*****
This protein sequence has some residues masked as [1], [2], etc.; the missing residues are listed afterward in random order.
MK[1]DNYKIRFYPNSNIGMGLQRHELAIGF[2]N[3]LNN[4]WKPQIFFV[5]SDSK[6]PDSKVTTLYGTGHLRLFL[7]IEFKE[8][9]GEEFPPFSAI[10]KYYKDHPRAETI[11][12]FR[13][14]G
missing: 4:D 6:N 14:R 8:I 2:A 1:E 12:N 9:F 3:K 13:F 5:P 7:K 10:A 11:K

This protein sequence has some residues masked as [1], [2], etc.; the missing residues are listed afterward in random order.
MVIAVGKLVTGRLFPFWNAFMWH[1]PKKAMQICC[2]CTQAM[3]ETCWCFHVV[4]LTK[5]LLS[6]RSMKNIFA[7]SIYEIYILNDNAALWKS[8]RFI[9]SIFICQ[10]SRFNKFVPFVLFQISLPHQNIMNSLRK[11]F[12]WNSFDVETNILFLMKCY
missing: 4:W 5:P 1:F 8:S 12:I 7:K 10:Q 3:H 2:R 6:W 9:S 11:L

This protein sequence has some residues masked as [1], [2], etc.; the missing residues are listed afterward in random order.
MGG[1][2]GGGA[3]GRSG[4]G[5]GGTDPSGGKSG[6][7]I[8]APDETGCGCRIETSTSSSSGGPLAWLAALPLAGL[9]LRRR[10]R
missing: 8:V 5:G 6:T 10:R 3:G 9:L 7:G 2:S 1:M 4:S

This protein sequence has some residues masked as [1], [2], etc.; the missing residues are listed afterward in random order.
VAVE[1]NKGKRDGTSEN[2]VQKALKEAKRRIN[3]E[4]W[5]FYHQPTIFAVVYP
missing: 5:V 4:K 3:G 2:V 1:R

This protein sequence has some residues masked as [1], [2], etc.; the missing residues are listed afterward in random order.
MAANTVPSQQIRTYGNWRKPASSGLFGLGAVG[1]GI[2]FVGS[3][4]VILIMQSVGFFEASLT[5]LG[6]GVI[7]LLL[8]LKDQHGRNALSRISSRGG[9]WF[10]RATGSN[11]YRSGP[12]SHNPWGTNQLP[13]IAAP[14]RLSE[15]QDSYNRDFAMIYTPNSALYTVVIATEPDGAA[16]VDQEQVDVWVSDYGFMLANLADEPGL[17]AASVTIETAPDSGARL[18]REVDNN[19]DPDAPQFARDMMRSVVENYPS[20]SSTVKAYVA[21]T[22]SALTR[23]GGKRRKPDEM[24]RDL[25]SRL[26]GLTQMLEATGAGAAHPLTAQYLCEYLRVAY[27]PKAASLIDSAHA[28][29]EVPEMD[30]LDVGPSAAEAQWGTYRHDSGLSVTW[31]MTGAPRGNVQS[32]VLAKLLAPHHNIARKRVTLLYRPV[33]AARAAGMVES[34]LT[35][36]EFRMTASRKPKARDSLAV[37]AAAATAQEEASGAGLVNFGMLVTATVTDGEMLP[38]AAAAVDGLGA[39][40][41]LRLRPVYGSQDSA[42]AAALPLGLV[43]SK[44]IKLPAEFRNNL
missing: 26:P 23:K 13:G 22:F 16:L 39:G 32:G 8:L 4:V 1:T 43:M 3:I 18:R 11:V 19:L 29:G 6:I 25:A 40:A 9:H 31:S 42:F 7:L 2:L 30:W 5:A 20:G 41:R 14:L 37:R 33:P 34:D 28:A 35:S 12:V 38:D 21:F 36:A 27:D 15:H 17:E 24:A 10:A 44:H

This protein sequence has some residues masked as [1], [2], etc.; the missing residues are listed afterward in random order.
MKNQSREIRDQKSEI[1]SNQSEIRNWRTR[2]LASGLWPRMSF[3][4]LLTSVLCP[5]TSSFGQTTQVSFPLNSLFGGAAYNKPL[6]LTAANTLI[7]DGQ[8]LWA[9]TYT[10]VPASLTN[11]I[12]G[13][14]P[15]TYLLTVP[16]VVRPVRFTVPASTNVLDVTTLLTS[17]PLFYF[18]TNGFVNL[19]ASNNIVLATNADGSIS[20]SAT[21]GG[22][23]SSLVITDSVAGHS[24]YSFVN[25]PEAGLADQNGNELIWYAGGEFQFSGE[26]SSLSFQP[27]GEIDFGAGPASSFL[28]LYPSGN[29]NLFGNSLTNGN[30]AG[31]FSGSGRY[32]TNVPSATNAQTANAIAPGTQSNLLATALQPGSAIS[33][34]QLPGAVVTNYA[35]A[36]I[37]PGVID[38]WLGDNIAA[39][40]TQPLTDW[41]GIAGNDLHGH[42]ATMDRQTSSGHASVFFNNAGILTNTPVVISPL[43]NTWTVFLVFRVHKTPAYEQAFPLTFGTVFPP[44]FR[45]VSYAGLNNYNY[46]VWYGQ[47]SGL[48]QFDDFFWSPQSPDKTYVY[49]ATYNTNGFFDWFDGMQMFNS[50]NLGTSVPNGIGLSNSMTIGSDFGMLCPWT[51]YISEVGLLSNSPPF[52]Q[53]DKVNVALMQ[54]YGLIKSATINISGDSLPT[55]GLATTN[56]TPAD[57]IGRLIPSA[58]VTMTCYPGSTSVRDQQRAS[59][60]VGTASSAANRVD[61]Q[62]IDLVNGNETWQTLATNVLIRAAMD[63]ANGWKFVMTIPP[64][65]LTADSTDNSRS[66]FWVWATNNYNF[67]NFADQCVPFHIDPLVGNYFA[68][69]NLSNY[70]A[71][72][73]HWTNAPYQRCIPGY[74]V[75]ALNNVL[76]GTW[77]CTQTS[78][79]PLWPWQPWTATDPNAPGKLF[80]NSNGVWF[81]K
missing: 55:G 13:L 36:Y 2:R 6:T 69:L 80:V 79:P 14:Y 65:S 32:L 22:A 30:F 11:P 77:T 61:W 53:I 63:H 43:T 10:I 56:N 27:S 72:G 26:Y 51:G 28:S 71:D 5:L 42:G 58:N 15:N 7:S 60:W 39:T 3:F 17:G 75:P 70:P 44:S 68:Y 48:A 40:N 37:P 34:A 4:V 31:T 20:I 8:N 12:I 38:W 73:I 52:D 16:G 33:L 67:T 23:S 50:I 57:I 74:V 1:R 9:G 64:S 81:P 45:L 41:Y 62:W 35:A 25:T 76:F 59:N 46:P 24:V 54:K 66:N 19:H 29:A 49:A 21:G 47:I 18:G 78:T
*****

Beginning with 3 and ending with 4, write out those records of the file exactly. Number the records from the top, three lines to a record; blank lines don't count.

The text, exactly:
This protein sequence has some residues masked as [1], [2], etc.; the missing residues are listed afterward in random order.
MGG[1][2]GGGA[3]GRSG[4]G[5]GGTDPSGGKSG[6][7]I[8]APDETGCGCRIETSTSSSSGGPLAWLAALPLAGL[9]LRRR[10]R
missing: 8:V 5:G 6:T 10:R 3:G 9:L 7:G 2:S 1:M 4:S

This protein sequence has some residues masked as [1], [2], etc.; the missing residues are listed afterward in random order.
VAVE[1]NKGKRDGTSEN[2]VQKALKEAKRRIN[3]E[4]W[5]FYHQPTIFAVVYP
missing: 5:V 4:K 3:G 2:V 1:R